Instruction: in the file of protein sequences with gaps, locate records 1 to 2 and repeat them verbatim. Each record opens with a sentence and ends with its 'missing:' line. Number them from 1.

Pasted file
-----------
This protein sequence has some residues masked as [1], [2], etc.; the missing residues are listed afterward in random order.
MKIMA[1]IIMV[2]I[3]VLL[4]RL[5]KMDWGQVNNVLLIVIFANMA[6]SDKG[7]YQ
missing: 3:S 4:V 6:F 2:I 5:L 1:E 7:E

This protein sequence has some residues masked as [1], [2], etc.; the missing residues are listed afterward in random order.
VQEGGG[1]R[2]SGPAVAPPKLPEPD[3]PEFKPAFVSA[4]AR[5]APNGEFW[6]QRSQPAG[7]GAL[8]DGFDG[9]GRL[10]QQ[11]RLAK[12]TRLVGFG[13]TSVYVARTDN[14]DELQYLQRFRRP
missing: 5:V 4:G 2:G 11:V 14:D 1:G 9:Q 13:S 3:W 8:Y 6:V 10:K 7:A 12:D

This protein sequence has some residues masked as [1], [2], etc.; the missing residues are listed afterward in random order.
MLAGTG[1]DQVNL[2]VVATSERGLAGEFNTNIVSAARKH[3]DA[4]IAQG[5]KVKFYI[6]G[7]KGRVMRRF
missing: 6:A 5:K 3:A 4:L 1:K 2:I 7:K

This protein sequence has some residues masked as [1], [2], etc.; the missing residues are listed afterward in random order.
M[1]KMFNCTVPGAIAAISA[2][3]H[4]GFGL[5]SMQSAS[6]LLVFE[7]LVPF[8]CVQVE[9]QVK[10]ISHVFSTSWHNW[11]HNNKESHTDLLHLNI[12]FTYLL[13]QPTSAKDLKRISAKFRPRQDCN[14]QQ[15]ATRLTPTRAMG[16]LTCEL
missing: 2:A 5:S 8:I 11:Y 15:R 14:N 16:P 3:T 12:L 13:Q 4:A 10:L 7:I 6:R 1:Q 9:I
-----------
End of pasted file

This protein sequence has some residues masked as [1], [2], etc.; the missing residues are listed afterward in random order.
MKIMA[1]IIMV[2]I[3]VLL[4]RL[5]KMDWGQVNNVLLIVIFANMA[6]SDKG[7]YQ
missing: 3:S 4:V 6:F 2:I 5:L 1:E 7:E

This protein sequence has some residues masked as [1], [2], etc.; the missing residues are listed afterward in random order.
VQEGGG[1]R[2]SGPAVAPPKLPEPD[3]PEFKPAFVSA[4]AR[5]APNGEFW[6]QRSQPAG[7]GAL[8]DGFDG[9]GRL[10]QQ[11]RLAK[12]TRLVGFG[13]TSVYVARTDN[14]DELQYLQRFRRP
missing: 5:V 4:G 2:G 11:V 14:D 1:G 9:Q 13:S 3:W 8:Y 6:V 10:K 7:A 12:D